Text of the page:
Stansted Park, West Sussex: It’s a grisly sight, and a reminder that these notoriously unfussy eaters will hunt when they have to
When I heard high-pitched mewing calls drifting across the ripening wheatfields, I raised my binoculars expecting to see buzzards riding the thermals. But as the distant specks came into focus, there was no mistaking the distinctive forked-tail silhouettes of two red kites, languidly soaring as they scanned the ground for carrion and live prey. Red kites are becoming a more regular sight above West Sussex and Hampshire, but they’re still vastly outnumbered by their buzzard brethren, so it’s always a thrill to spot these elegant raptors.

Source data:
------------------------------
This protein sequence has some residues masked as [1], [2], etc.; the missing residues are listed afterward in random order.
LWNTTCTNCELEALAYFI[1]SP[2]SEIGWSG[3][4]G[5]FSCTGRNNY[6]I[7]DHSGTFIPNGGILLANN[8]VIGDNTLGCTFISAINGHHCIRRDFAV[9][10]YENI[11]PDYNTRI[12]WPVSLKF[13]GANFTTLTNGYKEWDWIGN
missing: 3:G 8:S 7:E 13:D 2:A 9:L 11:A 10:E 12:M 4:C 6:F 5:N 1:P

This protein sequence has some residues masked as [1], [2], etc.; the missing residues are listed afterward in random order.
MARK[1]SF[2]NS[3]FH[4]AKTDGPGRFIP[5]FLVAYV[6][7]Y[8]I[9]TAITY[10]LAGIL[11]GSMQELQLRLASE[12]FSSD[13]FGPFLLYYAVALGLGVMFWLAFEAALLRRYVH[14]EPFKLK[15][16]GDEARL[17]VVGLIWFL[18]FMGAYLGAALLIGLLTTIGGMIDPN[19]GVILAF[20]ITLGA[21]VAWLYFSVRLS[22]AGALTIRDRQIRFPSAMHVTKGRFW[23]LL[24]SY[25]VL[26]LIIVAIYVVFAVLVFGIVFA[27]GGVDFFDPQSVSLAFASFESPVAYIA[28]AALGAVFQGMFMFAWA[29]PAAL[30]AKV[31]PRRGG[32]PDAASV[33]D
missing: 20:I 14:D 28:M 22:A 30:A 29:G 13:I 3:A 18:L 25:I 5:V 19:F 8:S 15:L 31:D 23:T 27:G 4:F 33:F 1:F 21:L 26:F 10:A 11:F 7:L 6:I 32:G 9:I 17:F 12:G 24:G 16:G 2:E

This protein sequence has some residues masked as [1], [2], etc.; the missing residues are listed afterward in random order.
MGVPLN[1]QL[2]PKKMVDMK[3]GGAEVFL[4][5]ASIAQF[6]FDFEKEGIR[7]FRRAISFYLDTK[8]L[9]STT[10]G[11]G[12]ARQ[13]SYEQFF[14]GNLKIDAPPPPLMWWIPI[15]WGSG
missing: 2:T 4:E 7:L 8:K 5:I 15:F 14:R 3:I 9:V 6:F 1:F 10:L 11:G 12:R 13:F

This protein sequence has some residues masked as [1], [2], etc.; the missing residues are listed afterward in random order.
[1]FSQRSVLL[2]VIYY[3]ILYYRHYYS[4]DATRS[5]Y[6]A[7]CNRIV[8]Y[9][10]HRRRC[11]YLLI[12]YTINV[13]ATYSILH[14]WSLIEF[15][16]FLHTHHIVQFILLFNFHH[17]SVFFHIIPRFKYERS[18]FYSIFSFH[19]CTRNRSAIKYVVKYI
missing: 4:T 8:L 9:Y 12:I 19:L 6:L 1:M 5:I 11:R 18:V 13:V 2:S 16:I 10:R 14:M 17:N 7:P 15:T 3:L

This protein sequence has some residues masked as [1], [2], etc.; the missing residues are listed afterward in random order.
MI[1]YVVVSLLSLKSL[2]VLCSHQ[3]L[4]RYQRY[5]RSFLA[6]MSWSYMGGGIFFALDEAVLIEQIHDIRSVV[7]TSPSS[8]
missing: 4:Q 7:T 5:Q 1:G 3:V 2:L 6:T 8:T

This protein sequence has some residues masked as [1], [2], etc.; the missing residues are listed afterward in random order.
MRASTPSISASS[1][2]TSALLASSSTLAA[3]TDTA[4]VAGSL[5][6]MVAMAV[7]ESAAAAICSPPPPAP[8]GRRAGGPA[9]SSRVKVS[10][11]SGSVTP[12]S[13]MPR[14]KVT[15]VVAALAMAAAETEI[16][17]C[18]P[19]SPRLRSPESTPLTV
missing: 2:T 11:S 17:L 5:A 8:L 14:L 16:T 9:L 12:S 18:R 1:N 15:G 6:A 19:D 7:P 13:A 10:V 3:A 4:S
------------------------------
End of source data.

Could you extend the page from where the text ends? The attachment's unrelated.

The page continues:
By the time I’d skirted the fields, the birds had disappeared from view. As I followed an estate road through mixed woodland, a wood pigeon broke cover with a clatter of wings, and up ahead something tumbled through the canopy, landing on the tarmac with a dull thud. Larch trees loomed overhead, and as I gazed up through the branches, I glimpsed the rufous underparts and long, angled wings of a red kite sailing past.